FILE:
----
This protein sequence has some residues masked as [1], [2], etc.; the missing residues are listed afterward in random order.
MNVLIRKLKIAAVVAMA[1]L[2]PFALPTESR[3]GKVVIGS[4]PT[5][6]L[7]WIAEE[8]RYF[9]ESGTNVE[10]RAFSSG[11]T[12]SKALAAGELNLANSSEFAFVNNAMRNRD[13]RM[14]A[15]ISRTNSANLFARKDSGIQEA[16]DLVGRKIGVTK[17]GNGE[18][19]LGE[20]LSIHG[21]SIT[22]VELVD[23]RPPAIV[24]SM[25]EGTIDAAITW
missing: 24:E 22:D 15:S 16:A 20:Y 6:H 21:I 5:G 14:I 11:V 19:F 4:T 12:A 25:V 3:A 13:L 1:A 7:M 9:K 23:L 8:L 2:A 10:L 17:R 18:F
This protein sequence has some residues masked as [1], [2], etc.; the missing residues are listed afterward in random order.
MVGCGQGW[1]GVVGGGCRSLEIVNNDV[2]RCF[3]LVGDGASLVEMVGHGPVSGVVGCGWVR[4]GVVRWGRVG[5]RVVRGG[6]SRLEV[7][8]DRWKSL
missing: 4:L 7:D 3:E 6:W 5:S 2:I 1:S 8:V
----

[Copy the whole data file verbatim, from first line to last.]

This protein sequence has some residues masked as [1], [2], etc.; the missing residues are listed afterward in random order.
MNVLIRKLKIAAVVAMA[1]L[2]PFALPTESR[3]GKVVIGS[4]PT[5][6]L[7]WIAEE[8]RYF[9]ESGTNVE[10]RAFSSG[11]T[12]SKALAAGELNLANSSEFAFVNNAMRNRD[13]RM[14]A[15]ISRTNSANLFARKDSGIQEA[16]DLVGRKIGVTK[17]GNGE[18][19]LGE[20]LSIHG[21]SIT[22]VELVD[23]RPPAIV[24]SM[25]EGTIDAAITW
missing: 24:E 22:D 15:S 16:A 20:Y 6:H 21:I 5:G 14:I 11:V 19:F 4:T 12:A 25:V 3:A 13:L 1:A 7:M 9:K 23:L 8:L 2:A 10:L 17:R 18:F
This protein sequence has some residues masked as [1], [2], etc.; the missing residues are listed afterward in random order.
MVGCGQGW[1]GVVGGGCRSLEIVNNDV[2]RCF[3]LVGDGASLVEMVGHGPVSGVVGCGWVR[4]GVVRWGRVG[5]RVVRGG[6]SRLEV[7][8]DRWKSL
missing: 4:L 7:D 3:E 6:W 5:S 2:I 1:S 8:V